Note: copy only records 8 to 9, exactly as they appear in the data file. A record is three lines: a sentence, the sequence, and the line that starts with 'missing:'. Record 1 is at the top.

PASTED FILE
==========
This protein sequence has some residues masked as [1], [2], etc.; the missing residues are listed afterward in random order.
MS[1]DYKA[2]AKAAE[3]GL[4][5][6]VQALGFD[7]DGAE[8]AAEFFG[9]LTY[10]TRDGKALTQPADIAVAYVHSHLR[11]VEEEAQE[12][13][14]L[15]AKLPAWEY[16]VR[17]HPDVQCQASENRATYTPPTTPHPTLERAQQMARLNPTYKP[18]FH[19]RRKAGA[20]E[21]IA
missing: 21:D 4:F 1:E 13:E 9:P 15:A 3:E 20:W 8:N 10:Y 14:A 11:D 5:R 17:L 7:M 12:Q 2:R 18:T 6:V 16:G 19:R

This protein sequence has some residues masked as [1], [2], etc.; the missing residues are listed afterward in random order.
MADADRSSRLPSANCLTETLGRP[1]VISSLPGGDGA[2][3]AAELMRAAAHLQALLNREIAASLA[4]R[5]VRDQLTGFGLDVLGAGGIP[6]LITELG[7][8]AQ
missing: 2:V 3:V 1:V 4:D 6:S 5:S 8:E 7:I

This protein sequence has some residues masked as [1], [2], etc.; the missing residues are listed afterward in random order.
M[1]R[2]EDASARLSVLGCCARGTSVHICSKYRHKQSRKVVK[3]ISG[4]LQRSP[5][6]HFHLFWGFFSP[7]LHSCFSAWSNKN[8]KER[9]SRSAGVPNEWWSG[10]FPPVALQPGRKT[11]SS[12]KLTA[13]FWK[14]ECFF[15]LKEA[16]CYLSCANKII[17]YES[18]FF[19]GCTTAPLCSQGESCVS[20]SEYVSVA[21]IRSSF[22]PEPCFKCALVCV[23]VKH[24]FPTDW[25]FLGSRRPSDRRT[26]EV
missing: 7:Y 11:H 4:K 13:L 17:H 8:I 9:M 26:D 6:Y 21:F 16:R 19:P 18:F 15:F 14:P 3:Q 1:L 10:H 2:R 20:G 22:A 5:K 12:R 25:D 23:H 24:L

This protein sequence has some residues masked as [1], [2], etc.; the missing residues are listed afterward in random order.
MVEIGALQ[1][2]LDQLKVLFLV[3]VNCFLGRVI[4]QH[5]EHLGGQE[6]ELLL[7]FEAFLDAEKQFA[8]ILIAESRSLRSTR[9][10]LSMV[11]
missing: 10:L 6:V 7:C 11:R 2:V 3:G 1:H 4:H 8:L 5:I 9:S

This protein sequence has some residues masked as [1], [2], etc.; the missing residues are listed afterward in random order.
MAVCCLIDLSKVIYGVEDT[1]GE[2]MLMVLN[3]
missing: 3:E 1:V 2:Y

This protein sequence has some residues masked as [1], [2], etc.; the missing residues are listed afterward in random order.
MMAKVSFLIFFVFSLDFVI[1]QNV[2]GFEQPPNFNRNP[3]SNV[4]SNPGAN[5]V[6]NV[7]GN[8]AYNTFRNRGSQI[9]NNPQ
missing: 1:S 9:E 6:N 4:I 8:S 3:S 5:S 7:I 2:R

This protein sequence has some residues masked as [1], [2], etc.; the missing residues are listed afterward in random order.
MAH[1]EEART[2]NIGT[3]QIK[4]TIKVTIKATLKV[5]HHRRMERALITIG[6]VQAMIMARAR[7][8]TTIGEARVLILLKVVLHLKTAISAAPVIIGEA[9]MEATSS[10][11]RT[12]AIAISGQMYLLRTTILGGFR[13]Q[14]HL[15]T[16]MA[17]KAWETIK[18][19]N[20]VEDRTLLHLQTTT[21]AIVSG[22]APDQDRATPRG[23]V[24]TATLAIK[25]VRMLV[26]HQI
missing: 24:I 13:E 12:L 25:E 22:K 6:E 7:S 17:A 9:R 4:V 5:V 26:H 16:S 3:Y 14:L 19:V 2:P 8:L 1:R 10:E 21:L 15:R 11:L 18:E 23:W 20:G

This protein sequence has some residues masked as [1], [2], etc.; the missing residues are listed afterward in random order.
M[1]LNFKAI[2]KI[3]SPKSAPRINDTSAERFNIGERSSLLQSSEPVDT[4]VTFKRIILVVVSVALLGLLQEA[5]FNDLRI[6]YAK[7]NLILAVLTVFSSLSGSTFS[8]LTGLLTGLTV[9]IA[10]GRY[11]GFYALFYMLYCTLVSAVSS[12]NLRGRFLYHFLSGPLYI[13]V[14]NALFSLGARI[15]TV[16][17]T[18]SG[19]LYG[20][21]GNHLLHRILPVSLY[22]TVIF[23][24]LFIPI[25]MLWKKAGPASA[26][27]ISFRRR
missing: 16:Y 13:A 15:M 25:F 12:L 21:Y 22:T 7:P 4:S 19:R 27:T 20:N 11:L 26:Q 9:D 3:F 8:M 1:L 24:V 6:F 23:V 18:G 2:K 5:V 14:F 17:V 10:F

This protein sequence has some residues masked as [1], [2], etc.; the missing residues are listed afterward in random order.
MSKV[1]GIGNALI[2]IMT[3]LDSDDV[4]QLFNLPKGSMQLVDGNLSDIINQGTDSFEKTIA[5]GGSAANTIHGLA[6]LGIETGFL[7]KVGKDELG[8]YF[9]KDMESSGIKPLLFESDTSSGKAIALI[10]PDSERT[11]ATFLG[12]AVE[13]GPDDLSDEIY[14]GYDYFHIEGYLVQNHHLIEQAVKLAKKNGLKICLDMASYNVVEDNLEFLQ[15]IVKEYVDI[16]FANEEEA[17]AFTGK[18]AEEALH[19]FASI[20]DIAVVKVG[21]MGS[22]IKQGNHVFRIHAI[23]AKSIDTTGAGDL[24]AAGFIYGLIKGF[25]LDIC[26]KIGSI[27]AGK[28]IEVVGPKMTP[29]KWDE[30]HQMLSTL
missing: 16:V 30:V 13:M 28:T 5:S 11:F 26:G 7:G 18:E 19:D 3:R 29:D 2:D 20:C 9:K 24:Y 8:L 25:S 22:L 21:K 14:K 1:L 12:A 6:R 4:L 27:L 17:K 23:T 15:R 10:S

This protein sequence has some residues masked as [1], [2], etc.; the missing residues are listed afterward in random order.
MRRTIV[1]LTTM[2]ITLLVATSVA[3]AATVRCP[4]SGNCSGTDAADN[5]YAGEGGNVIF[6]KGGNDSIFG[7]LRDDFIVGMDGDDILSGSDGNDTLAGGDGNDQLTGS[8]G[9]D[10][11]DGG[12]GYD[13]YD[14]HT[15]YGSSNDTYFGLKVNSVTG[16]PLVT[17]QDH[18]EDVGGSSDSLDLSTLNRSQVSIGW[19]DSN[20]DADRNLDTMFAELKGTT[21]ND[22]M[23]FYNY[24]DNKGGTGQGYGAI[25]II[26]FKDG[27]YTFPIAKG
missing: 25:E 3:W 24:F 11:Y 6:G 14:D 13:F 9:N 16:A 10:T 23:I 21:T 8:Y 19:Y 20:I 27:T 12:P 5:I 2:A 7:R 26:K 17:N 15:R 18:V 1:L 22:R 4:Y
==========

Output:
This protein sequence has some residues masked as [1], [2], etc.; the missing residues are listed afterward in random order.
M[1]LNFKAI[2]KI[3]SPKSAPRINDTSAERFNIGERSSLLQSSEPVDT[4]VTFKRIILVVVSVALLGLLQEA[5]FNDLRI[6]YAK[7]NLILAVLTVFSSLSGSTFS[8]LTGLLTGLTV[9]IA[10]GRY[11]GFYALFYMLYCTLVSAVSS[12]NLRGRFLYHFLSGPLYI[13]V[14]NALFSLGARI[15]TV[16][17]T[18]SG[19]LYG[20][21]GNHLLHRILPVSLY[22]TVIF[23][24]LFIPI[25]MLWKKAGPASA[26][27]ISFRRR
missing: 16:Y 13:A 15:M 25:F 12:L 21:Y 22:T 7:P 4:S 19:R 27:T 20:N 11:L 26:Q 9:D 3:F 8:M 1:L 24:V 6:F 23:V 18:G 2:K 5:V 14:F 17:V 10:F

This protein sequence has some residues masked as [1], [2], etc.; the missing residues are listed afterward in random order.
MSKV[1]GIGNALI[2]IMT[3]LDSDDV[4]QLFNLPKGSMQLVDGNLSDIINQGTDSFEKTIA[5]GGSAANTIHGLA[6]LGIETGFL[7]KVGKDELG[8]YF[9]KDMESSGIKPLLFESDTSSGKAIALI[10]PDSERT[11]ATFLG[12]AVE[13]GPDDLSDEIY[14]GYDYFHIEGYLVQNHHLIEQAVKLAKKNGLKICLDMASYNVVEDNLEFLQ[15]IVKEYVDI[16]FANEEEA[17]AFTGK[18]AEEALH[19]FASI[20]DIAVVKVG[21]MGS[22]IKQGNHVFRIHAI[23]AKSIDTTGAGDL[24]AAGFIYGLIKGF[25]LDIC[26]KIGSI[27]AGK[28]IEVVGPKMTP[29]KWDE[30]HQMLSTL
missing: 16:V 30:V 13:M 28:T 5:S 11:F 26:G 7:G 18:E 19:D 3:R 29:D 2:D 20:C 9:K 24:Y 8:L 25:S 22:L 21:K 14:K 1:L 12:A 6:R 4:L 27:L 17:K 23:T 15:R 10:S